In 1673, Father Jacques Marquette discovered the murals on a limestone cliff or bluff while exploring the area. He wrote:
"While Skirting some rocks, which by Their height and length inspired awe, We saw upon one of them two painted monsters which at first made Us afraid, and upon Which the boldest savages dare not Long rest their eyes. They are as large As a calf; they have Horns on their heads Like those of a deer, a horrible look, red eyes, a beard Like a tiger's, a face somewhat like a man's, a body Covered with scales, and so Long A tail that it winds all around the Body, passing above the head and going back between the legs, ending in a Fish's tail. Green, red, and black are the three Colors composing the Picture. Moreover, these 2 monsters are so well painted that we cannot believe that any savage is their author; for good painters in
In 1812, a Major Amos Stoddard, wrote "What they call 'painted monsters' on the side of a high perpendicular rock, apparently inaccessible to man, located between the Missouri and Illinois Rivers and known to moderns by the name of Piasa, still remains to a good degree of preservation."
In 1820, Captain Gideon Spencer came up the
The mural was then referred to as the "Piasa Bird" in an article published in 1836 by John Russell . The article was entitled "The Bird That Devours Men." According to the story by Russell, the creature was a flying monster that lived in the cliffs. Russell claimed that this creature attacked and devoured people in nearby Indian villages. The legend according to Russell, claims that a local Indian chief, named Chief Ouatoga, managed to finally slay the monster using a plan that was given to him in a dream from the Great Spirit.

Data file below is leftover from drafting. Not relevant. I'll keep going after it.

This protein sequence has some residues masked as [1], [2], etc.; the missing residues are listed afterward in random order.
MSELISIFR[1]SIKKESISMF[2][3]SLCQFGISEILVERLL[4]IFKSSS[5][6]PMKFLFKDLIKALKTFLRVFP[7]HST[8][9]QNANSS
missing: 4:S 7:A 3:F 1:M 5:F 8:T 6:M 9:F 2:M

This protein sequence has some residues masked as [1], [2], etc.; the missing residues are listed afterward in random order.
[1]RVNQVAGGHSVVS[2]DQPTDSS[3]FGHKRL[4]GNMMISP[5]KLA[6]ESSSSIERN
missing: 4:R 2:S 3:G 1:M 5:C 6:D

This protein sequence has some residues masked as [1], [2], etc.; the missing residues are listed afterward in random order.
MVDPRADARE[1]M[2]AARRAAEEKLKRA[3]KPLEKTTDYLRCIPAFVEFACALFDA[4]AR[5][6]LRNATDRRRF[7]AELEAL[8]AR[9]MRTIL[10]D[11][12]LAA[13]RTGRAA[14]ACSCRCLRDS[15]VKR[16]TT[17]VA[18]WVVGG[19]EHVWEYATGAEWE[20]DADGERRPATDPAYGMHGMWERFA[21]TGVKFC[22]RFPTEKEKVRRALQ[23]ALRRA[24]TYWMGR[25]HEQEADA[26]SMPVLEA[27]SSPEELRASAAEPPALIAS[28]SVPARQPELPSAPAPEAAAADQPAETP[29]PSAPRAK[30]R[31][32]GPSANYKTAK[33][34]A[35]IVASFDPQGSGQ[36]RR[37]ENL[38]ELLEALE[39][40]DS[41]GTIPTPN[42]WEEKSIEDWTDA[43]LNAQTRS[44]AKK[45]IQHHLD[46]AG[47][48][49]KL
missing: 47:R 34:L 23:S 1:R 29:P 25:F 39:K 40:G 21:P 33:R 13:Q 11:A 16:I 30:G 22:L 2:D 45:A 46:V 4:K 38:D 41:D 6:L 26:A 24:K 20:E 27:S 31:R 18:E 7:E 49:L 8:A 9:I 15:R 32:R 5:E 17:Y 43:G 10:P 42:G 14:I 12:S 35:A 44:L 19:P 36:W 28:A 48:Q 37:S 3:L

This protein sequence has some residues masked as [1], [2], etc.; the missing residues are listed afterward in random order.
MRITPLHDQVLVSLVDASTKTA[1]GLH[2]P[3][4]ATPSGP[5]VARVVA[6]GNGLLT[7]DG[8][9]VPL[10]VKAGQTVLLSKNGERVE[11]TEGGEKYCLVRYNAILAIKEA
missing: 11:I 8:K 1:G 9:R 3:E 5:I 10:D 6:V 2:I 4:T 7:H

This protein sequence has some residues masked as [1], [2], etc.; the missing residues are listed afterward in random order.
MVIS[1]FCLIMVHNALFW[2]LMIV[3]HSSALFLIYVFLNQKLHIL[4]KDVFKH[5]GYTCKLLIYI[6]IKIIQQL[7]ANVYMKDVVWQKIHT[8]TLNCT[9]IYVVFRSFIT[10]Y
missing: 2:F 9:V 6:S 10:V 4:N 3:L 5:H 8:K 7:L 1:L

The Legend goes as follows:
Many moons ago, there existed a birdlike creature of such great size, he could easily carry off a full grown deer in his talons. His taste, however, was for human flesh. Hundreds of warriors attempted to destroy the Piasa, but failed. Whole villages were destroyed and fear spread throughout the Illini tribe. Ouatoga, a chief whose fame extended even beyond the
So could the Piasa have been a thunderbird? The description and the mural seem to depict a legendary beast but it does not match the descriptions of thunderbirds . Over time things get distorted and what was painted may not necessarily have been what was seen and of course it could just be a story and have no truth in it what so ever. The mural is interesting though and reminds me of heraldic beasts and who knows what grains of truth may be in a story?